The US debt ceiling increase of USD 2.1 trillion came with a proposed spending cut of USD 2.4 trillion. The spending cuts will happen over a period of time, but the congress is worried on the absolute level of US debt. It is a different question whether the spending cuts will happen at all, but the main point is that the borrow and spend US policy is over for now.
The US government will become more conscious of its finances and cut down on expenditure that is considered inappropriate. What is “inappropriate” will be determined by politicians and it is a given fact that where cuts have to be made will not be made. However, there will be cuts all the same.
What does it mean for the US Dollar (USD)? Spending cuts amidst high unemployment (at 9.2% is at calendar year highs) rate is considered bad for the economy. Economic growth will fall and the US will find it more difficult to service debt. The US Federal Reserve will maintain a loose monetary policy stance to counter an expected fall in US growth. Going by this argument the USD should weaken.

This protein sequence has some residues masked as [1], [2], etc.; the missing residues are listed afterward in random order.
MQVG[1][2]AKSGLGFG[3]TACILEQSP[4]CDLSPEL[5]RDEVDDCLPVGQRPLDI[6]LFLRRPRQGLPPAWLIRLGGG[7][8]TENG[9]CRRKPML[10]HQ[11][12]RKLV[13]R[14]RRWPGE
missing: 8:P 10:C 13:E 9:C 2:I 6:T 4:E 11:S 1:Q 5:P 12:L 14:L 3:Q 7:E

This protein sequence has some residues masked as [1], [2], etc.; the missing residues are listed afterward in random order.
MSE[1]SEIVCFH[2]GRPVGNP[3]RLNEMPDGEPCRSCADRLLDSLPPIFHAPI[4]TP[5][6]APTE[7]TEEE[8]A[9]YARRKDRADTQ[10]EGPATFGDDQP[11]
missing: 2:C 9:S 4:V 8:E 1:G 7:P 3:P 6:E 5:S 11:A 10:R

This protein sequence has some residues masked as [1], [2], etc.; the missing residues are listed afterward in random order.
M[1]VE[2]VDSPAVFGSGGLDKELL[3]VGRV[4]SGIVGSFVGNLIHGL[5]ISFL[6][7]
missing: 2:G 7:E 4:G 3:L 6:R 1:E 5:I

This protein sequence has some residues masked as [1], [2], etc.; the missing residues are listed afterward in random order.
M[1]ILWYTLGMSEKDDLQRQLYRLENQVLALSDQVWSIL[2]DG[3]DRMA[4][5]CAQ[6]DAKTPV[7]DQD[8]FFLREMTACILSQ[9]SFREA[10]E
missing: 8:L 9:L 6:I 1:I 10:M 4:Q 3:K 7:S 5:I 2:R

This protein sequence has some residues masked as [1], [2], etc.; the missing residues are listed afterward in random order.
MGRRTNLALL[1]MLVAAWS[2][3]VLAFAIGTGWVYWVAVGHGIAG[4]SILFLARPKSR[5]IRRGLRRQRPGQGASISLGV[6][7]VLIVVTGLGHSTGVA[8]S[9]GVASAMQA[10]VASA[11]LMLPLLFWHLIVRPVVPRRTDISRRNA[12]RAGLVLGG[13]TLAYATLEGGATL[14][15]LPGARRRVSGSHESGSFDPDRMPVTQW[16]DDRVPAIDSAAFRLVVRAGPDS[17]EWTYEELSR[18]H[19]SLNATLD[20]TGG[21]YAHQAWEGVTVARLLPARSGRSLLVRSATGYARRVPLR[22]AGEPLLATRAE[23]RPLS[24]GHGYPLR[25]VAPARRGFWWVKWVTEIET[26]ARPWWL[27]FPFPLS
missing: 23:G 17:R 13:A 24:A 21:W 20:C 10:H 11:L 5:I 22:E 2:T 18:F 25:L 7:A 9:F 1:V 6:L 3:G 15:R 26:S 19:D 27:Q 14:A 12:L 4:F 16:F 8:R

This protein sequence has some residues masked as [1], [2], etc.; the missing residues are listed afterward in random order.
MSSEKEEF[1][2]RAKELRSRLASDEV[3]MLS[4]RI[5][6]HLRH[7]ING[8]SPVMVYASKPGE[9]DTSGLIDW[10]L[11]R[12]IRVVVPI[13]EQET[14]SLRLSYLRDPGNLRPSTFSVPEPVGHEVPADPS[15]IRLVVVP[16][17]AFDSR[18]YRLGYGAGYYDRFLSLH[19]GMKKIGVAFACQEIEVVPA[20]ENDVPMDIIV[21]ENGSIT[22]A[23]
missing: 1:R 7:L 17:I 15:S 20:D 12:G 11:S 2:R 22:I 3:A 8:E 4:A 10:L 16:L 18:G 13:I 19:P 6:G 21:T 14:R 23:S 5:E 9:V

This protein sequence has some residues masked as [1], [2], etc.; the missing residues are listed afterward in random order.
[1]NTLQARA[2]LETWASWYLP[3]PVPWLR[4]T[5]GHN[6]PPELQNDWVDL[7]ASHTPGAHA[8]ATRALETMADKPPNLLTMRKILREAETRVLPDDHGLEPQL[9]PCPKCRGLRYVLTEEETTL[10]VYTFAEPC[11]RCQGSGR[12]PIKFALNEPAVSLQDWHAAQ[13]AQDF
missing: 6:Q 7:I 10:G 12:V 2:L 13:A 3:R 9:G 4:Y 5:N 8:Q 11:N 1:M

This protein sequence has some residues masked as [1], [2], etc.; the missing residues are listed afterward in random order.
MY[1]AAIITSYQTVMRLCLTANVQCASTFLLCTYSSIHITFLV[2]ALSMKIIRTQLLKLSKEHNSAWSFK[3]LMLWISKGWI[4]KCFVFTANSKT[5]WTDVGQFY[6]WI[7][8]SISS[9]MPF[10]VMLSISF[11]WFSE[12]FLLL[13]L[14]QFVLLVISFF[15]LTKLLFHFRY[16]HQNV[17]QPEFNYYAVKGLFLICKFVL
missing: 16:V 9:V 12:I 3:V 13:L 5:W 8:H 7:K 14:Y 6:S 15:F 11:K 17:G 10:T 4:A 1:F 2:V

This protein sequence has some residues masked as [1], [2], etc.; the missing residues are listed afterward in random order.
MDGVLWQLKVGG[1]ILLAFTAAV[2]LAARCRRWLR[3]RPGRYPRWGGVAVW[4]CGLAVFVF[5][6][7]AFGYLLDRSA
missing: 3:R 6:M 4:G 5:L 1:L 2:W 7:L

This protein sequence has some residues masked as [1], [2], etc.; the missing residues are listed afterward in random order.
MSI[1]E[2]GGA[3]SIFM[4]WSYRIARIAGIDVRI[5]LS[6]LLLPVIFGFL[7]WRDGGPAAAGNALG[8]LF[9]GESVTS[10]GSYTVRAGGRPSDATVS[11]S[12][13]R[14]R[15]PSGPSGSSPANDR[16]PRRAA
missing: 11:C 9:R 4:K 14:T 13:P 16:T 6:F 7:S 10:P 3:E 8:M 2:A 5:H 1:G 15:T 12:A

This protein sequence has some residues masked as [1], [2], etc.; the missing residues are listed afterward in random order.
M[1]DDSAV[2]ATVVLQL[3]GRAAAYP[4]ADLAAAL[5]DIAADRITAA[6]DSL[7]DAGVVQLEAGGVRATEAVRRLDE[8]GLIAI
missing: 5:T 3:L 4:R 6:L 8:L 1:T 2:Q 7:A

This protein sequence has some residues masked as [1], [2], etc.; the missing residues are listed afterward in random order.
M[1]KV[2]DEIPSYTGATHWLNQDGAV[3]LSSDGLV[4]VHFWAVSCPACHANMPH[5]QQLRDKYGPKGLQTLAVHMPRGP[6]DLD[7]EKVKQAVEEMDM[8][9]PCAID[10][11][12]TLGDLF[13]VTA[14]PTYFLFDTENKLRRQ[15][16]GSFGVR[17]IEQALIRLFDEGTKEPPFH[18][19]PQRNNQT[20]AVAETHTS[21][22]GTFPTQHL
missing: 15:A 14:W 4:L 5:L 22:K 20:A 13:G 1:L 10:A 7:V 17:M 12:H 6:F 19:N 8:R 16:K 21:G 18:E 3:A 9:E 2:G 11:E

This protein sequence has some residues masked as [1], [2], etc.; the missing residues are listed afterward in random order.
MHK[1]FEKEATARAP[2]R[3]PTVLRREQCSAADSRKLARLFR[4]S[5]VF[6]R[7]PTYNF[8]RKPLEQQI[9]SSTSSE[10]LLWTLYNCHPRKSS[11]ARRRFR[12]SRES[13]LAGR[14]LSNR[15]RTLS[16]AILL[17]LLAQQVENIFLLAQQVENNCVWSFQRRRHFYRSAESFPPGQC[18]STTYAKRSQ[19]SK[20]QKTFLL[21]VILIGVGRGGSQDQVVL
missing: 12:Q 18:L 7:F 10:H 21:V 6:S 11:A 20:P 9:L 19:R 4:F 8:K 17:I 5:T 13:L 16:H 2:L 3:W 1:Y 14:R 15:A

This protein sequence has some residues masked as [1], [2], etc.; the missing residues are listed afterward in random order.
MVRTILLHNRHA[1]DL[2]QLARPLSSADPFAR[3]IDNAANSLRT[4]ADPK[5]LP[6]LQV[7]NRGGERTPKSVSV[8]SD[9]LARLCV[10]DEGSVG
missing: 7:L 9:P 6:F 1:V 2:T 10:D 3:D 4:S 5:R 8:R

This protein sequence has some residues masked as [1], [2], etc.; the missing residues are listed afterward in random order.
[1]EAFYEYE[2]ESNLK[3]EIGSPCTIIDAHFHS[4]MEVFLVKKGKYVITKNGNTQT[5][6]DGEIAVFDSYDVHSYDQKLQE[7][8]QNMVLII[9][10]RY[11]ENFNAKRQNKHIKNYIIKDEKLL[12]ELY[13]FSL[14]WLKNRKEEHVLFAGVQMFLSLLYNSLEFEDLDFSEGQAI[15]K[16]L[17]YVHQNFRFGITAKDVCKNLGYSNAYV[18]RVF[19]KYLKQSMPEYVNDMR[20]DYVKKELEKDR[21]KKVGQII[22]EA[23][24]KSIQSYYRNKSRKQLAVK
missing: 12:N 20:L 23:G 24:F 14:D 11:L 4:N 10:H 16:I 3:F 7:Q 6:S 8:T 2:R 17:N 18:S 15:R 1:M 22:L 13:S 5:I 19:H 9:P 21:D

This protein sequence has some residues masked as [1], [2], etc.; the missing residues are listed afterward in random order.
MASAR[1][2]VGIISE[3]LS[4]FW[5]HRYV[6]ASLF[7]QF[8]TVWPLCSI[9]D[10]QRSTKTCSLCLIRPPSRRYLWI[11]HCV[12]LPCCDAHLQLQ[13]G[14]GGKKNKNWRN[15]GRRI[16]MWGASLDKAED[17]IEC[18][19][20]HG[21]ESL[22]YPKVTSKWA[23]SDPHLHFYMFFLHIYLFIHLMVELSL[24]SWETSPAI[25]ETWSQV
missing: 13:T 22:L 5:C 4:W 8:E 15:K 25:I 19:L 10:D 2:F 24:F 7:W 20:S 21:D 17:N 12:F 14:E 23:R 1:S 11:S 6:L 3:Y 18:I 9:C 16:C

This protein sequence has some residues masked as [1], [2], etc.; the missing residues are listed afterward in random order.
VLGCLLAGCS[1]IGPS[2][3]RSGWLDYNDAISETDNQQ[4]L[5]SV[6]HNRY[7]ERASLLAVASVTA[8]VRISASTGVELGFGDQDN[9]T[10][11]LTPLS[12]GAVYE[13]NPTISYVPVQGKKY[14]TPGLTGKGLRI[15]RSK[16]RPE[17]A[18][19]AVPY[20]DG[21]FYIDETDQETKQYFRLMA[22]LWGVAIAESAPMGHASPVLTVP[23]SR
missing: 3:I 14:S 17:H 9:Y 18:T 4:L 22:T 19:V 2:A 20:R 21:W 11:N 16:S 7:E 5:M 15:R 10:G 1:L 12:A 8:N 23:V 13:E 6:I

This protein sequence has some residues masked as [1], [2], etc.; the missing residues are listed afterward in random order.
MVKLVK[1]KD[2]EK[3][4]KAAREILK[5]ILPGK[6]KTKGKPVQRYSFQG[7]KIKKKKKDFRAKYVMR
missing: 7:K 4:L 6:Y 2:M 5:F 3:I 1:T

The other argument is that a fiscally responsible government will strengthen the government’s balance sheet and given that the US economy is largely a service driven economy (74% of GDP), lower involvement of the US government in the economy may not dampen growth. True there could be short term contracting in growth as post 2008 crisis, the government’s involvement in the economy increased as the government cut taxes, increased public spending and took stakes in banks and insurers. However, in the longer term it will help strengthen the economy given that the US society is highly entrepreneurial.
The US is not the only economy in a debt mess. Other economies including India are all running large government debt with government involvement in growth at much higher levels than the US? Debt issues plague Euro zone countries, UK and Japan. Hence the US can actually recover faster than other countries from short term growth contractions.
The second argument holds more weight and the US Dollar will come out of its slump, which saw it losing almost 10% of its value against majors.